Chancellor Angela Merkel’s government is pushing for new rules forcing a contribution from investors when cash-strapped euro member states ask for assistance from the bloc’s financial backstop.
Germany is looking at measures including an automatic maturity extension for bonds of nations that apply for European Stability Mechanism aid, the Finance Ministry said in an e-mailed response to questions by Bloomberg News. The plan, part of Germany’s push to limit public borrowing and European Union banks’ exposure to sovereigns, is in an early stage and can’t be implemented by Germany alone, the ministry said.
“Banking risks and risks in public budgets must be reduced and must be decoupled from each other, especially in order to strengthen the banking union,” the ministry said. “Part of that could be the creation of a procedure to restructure government debt, for which the automatic maturity extension in case ESM aid is granted is one of several possible options.”
The move adds to German opposition to plans for an EU deposit insurance system and its demand to end the risk-free treatment of sovereign bonds on banks’ balance sheets. EU finance ministers agreed to continue the discussion this year. Critics say the strategy risks scaring investors away from the 19-nation euro area and antagonizing other euro members still recovering from the debt crisis.
“It exposes the bonds to more volatile market behavior, where the market could drive bond yields much more quickly to threshold levels,” said Elwin de Groot, an economist at Dutch Rabobank. “This would likely raise overall borrowing costs. After all, investors would require a higher compensation for the possibility of being automatically drawn into a debt restructuring.”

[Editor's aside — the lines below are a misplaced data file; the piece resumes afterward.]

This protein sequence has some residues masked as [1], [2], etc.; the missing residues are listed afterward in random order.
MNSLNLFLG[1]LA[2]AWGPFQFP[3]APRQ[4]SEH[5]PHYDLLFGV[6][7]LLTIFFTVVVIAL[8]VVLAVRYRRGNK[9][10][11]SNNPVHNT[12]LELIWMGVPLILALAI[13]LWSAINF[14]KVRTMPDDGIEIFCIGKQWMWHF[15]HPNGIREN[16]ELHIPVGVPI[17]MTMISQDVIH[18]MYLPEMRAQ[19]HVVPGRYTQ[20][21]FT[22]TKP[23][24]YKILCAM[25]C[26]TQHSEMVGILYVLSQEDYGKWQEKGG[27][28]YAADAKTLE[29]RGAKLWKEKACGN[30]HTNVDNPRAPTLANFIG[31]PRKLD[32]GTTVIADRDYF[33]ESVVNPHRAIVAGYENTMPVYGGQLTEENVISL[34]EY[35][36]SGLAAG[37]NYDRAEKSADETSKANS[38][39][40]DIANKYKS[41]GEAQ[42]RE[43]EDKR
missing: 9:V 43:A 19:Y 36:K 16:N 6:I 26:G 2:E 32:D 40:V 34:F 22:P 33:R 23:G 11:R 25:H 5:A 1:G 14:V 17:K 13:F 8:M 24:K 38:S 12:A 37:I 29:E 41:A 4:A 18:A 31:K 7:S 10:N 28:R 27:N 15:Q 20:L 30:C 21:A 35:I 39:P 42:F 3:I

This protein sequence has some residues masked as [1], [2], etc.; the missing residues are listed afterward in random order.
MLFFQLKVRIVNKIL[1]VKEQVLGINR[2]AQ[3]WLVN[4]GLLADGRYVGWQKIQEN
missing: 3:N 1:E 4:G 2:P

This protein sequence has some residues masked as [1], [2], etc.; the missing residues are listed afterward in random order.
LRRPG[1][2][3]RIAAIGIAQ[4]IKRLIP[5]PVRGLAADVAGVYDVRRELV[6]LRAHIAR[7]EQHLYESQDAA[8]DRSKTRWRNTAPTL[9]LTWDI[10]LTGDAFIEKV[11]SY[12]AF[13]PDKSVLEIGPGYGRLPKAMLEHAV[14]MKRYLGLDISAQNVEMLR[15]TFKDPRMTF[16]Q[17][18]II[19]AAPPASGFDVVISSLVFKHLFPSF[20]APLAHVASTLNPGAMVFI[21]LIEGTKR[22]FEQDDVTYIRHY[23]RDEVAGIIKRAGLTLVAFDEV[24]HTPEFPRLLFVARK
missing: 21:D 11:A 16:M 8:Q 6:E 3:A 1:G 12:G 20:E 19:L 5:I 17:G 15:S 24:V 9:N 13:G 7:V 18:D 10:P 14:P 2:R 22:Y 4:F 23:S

Germany supports EU plans to cut the link between banks and governments and advocates a phased-in risk-weighting of government bonds on bank balance sheets, Deputy Finance Minister Jens Spahn said in a Dec. 7 letter to the German parliament’s European Affairs Committee that outlines both the debt restructuring plan and advances Germany seeks in banking union.
The German government is adopting ideas already proposed by the Bundesbank. Maturity extensions would give governments tapping the ESM more time to revamp their economies while keeping investors engaged, President Jens Weidmann said in a speech in November. His fellow board member Andreas Dombret said in an interview this month that banks should brace for higher capital requirements on their sovereign-debt holdings.
Senior lawmakers in Merkel’s Christian Union caucus suggest the automatic maturity extension could also imply a trading ban on bonds issued by a government asking for ESM aid, a measure that may have drastic consequences for government bond markets.
“We realized when we established the ESM that governments aren’t getting into trouble overnight and that private creditors were pulling out along the way when it became foreseeable,” Antje Tillmann, the financial policy spokeswoman of the CDU, said in an interview. “Freezing government bonds for three years at the very moment a government applies for aid could save taxpayer money.”
Such option would have to be limited to future, newly-issued government bonds, Ralph Brinkhaus, a deputy leader of Merkel’s party bloc in parliament, said in an interview. “Such restrictions wouldn’t be had for free, but would be paid for by higher yields and therefore rising costs for issuing countries.”
Changes to the way the ESM works require updating its treaty, which would need approval from all euro members. That means any other member could veto Germany’s proposal, if it advances.
“The shifting of risks from the sovereign to the banks hasn’t been noticeably reduced in the past years, quite the contrary,” Tillmann said. Limiting bank risks tied to government bonds in their balance sheets is an area where Germany wants to see progress and “one should start now,” she added.